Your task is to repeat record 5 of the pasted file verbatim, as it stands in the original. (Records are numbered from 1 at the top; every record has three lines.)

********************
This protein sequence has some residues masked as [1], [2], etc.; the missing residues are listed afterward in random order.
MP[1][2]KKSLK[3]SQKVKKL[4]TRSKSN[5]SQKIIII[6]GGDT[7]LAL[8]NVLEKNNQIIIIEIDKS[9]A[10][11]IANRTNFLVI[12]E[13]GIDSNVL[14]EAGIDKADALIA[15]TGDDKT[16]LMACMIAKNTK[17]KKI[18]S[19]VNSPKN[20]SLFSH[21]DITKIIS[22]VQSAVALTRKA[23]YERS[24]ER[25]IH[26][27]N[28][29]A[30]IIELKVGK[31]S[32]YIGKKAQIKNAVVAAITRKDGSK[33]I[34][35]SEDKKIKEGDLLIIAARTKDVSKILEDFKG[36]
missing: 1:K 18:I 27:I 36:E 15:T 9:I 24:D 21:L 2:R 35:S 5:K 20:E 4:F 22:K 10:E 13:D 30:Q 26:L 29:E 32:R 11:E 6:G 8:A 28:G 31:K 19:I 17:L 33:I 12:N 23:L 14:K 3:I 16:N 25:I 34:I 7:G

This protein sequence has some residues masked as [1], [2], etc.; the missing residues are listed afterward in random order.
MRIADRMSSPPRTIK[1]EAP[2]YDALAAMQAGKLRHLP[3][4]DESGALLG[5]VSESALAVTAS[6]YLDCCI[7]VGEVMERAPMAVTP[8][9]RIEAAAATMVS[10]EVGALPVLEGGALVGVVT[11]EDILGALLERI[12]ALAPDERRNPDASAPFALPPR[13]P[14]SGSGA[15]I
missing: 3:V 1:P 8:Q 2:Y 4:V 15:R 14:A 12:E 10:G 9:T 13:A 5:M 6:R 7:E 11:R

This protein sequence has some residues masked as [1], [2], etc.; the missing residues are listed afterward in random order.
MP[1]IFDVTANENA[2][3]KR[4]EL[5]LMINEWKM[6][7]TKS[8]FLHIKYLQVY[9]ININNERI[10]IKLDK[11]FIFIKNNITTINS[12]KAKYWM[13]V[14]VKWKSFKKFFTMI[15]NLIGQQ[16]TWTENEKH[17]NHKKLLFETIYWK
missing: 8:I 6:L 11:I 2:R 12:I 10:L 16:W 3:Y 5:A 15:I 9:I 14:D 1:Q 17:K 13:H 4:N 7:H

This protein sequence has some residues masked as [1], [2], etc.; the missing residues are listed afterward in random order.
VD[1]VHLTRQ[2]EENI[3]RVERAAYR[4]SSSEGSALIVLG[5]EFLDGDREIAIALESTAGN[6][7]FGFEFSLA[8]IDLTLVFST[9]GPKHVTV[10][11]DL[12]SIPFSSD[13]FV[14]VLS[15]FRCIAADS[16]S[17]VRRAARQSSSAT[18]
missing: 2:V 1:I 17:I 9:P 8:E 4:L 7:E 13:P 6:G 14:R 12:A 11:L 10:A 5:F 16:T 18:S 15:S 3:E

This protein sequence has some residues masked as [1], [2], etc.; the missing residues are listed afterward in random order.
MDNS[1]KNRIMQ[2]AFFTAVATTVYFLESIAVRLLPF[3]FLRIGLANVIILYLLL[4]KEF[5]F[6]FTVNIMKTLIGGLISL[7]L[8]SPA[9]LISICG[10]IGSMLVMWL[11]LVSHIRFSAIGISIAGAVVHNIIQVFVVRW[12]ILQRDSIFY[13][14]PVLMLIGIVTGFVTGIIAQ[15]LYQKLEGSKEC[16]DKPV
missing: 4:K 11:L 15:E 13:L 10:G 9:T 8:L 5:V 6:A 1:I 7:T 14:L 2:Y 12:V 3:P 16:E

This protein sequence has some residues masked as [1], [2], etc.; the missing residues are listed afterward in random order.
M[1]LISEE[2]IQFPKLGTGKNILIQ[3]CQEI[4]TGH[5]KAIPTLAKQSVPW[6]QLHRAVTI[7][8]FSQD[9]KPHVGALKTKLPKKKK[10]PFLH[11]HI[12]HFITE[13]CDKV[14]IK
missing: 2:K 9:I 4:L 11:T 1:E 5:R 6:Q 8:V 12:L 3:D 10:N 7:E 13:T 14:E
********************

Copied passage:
This protein sequence has some residues masked as [1], [2], etc.; the missing residues are listed afterward in random order.
MDNS[1]KNRIMQ[2]AFFTAVATTVYFLESIAVRLLPF[3]FLRIGLANVIILYLLL[4]KEF[5]F[6]FTVNIMKTLIGGLISL[7]L[8]SPA[9]LISICG[10]IGSMLVMWL[11]LVSHIRFSAIGISIAGAVVHNIIQVFVVRW[12]ILQRDSIFY[13][14]PVLMLIGIVTGFVTGIIAQ[15]LYQKLEGSKEC[16]DKPV
missing: 4:K 11:L 15:E 13:L 10:G 9:T 8:L 5:V 6:A 1:I 7:T 14:L 2:Y 12:V 3:P 16:E